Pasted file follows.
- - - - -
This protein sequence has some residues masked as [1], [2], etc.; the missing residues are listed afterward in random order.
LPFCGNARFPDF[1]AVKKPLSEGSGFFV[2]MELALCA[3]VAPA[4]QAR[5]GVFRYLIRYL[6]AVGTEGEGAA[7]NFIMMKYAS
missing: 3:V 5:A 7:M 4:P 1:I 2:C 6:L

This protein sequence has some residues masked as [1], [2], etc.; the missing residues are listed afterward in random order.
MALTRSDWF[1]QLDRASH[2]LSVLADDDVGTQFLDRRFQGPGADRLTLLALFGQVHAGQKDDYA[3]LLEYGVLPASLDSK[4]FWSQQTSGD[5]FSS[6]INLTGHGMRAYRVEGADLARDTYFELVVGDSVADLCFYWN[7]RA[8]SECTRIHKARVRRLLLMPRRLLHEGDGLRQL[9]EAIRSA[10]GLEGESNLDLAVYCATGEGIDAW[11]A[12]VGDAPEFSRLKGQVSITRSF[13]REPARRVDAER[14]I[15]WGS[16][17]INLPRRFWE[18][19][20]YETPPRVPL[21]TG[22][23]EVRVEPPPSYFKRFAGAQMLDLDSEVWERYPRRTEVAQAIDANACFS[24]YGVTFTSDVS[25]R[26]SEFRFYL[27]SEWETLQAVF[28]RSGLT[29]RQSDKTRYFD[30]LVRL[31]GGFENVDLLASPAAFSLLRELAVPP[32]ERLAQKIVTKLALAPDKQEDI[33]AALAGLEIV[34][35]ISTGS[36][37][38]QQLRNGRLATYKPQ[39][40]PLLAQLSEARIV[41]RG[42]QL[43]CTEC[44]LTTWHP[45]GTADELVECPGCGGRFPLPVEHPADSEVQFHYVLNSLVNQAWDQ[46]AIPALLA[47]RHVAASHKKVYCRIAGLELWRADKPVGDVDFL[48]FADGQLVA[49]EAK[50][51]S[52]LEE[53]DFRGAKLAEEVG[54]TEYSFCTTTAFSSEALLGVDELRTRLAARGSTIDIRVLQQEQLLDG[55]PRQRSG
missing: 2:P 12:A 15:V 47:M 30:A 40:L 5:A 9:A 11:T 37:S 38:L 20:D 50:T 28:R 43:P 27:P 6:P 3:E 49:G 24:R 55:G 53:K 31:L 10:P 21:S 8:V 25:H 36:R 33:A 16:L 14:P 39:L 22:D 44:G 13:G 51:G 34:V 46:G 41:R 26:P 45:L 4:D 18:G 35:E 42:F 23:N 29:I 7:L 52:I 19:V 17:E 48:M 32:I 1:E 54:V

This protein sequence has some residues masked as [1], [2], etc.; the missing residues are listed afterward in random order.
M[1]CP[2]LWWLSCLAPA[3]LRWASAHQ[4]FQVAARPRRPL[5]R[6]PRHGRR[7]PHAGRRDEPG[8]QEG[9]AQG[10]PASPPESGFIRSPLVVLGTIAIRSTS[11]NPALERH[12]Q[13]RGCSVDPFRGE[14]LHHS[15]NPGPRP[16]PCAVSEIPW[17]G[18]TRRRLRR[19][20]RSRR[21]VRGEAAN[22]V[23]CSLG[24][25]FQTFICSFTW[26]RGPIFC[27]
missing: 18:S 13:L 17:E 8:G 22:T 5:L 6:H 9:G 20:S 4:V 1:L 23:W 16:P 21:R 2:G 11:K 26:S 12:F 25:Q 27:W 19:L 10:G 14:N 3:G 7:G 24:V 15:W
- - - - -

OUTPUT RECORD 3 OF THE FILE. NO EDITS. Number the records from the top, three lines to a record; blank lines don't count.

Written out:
This protein sequence has some residues masked as [1], [2], etc.; the missing residues are listed afterward in random order.
M[1]CP[2]LWWLSCLAPA[3]LRWASAHQ[4]FQVAARPRRPL[5]R[6]PRHGRR[7]PHAGRRDEPG[8]QEG[9]AQG[10]PASPPESGFIRSPLVVLGTIAIRSTS[11]NPALERH[12]Q[13]RGCSVDPFRGE[14]LHHS[15]NPGPRP[16]PCAVSEIPW[17]G[18]TRRRLRR[19][20]RSRR[21]VRGEAAN[22]V[23]CSLG[24][25]FQTFICSFTW[26]RGPIFC[27]
missing: 18:S 13:L 17:E 8:G 22:T 5:L 6:H 9:G 20:S 4:V 1:L 23:W 16:P 21:R 2:G 11:K 26:S 12:F 25:Q 27:W 19:L 10:G 14:N 3:G 7:G 24:V 15:W